Hotel construction revs up in Tupelo

By Dennis Seid/NEMS Daily Journal

TUPELO – Renovation work has started on one hotel, construction is imminent on another two hotels and another one is in the works.
The first project under way is at the Regal Inn and Suites on McCullough Boulevard, where the former Microtel Inn is getting a complete makeover.
Fusion Hospitality owner Bruce Patel bought the property last year and renamed it Regal earlier this year.
When the renovation is complete later this year, it will be a Comfort Inn, pending approval from Choice Hotels.
The current Comfort Inn, which is not owned by Patel, will remain a Choice Hotels property. However, the North Gloster hotel will change its brand to Quality Inn.
Comfort Inn is moving toward inside rooms for all of its hotels and that’s why the name is being changed, according to Carolyn Moss, the general manager of the Comfort Inn.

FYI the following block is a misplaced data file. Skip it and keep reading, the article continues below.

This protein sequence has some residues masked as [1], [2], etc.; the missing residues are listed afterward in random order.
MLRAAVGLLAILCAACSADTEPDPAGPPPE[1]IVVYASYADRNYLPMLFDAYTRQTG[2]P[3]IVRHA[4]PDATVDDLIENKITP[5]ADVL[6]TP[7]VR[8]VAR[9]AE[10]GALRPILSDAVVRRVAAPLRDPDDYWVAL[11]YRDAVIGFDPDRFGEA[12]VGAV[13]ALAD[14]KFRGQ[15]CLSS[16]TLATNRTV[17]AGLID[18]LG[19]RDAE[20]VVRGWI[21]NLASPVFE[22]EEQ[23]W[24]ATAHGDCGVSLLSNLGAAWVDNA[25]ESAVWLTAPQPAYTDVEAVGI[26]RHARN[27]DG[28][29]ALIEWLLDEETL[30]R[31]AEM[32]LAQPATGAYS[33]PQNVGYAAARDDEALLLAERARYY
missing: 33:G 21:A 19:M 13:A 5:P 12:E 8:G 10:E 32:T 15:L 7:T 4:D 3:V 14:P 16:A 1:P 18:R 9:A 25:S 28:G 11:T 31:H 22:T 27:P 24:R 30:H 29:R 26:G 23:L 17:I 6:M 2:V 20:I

“It’s not anything to do with our inspections or the comfort of the room,” she said.
Across McCullough, Patel tore down the Howard Johnson earlier this year to make room for a 121-room Holiday Inn and Suites and a 79-room Candlewood Suites.
Originally slated to open in the first quarter of 2013, Patel said the properties would open later.
“We’re looking at about 16 months from now,” he said.
Some delays in the permitting process pushed back the project, and Patel said he’ll have to seek new bids for construction since bids are good for only 30 days.
Patel also said he is submitting plans to build a two-story Howard Johnson near the Love’s Travel Stop on McCullough.
He’ll have to go through the necessary permitting process with those plans and said he wasn’t sure of an opening date yet.
Three new hotels have opened in Tupelo since July – Fairfield Inn and Suites, Hampton Inn and Suites and Best Western Plus.
And the newer hotels are helping generate revenue for the city.
This week, travel research consultant Berkeley Young said in presentations to city leaders that Tupelo currently has 29 hotel and motel properties, two more than last year. Forty percent of the rooms in the city have been built since 2000, he said.
“There’s a migration to newer hotels,” he said, especially for business travelers. “Newer hotels will have higher occupancy rates.”
Carlie Kollath contributed to this report.

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